- William F. Cook, MVO, Captain, RAN (Rtd)
- History - general
- RAN Ships
- HMAS Swan II, HMAS Warramunga I, HMAS Sprightly
- September 2000 edition of the Naval Historical Review (all rights reserved)
The Closing Ceremony was even more remarkable. Frankly, I expected it to be an anti-climax. The contests were over. The last stopwatch had been put away. True, there was a great choir which sang unforgettably. There was a sort of retrospective hubbub in the crowd. But there was no organised march of teams. On the contrary, they all got mingled together. They marched around the ground, very badly from the point of view of a drill sergeant, dressed in all sorts and conditions of garments, chatting to each other, waving to their friends, new or old. You would have thought that nothing much could come of such a march. But it was in fact superbly dramatic.
On the first day they had all marched as competitors in their national teams, preserving their national identity, headed by their national flags. On the last day they went around the arena as men and women who had learned to be friends, who had broken down some of the barriers of language, of strangeness, of private prejudices.
And because of this, the last day became a remarkable international demonstration, carrying with it a significance which was not overlooked by anybody lucky enough to be present.
Robert G. Menzies President of the Games
Further excerpts from the Official Report are of interest to us: –
The Armed Services of the Commonwealth of Australia gave valuable assistance to the Organising Committee, not only in the Opening and Closing Ceremonies and on other formal occasions, but also in the conduct of the competitions and in training, housing and other activities.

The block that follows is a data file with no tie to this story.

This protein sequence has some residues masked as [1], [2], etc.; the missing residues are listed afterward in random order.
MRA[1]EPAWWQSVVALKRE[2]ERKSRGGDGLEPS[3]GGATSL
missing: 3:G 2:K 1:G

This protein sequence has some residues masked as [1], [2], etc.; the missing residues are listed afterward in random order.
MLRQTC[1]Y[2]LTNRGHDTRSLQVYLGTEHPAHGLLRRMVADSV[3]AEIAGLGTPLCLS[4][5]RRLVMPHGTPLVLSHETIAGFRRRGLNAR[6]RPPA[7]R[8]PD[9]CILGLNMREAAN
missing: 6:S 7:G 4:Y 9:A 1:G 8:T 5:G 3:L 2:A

The Royal Australian Navy, South-East Australian Area, provided manpower for:
- Street lining during the progress of the Duke of Edinburgh
- Guards of honour
- Marshals, usherettes and messenger service at venues
- Electronics technical personnel
- Bands for ceremonial occasions
- Sick-bay attendants at venues
The Navy was responsible also for certain services, mostly of a specialist character. It evolved, produced and laid marker buoys for the yachting courses. It produced a chart for yachting competitors. It provided three ships (H.M.A.Ships Warramunga, Swan and Sprightly) to act as starter vessels and to accommodate the Judges, established and manned a radio communication centre at yachting headquarters and manned smoke float launches and control boats on the courses. The Navy also provided sentries and general assistance at Yacht Clubs, and stored the Finn monotypes as received from the builders until their distribution to competitors.
A total of 1,009 officers and men was employed.
The musical programme at the Opening Ceremony consisted firstly of a display of marching by the band of the Royal Australian Navy which, on the arrival of His Royal Highness the Duke of Edinburgh, combined with the massed bands of the Australian Army under the baton of Major A.R. Newman, Army Director of Music, to play the National Anthem. There then followed a display by the massed bands of the Australian Army representing all Commands, and numbering 220 players. One formation in the display which won special applause was the presentation of simultaneous marching and playing which resolved into a design of the five interlocking rings of the Olympic symbol.
The last excerpt could be ambiguous. The photo clearly shows that it was the RAN Band alone which, while marching, resolved itself into a design of the five interlocking rings of the Olympic symbol. Perhaps the uniforms of the Navy bandsmen still in the style of their predecessors, the Royal Marines, led to the unfortunate mistake.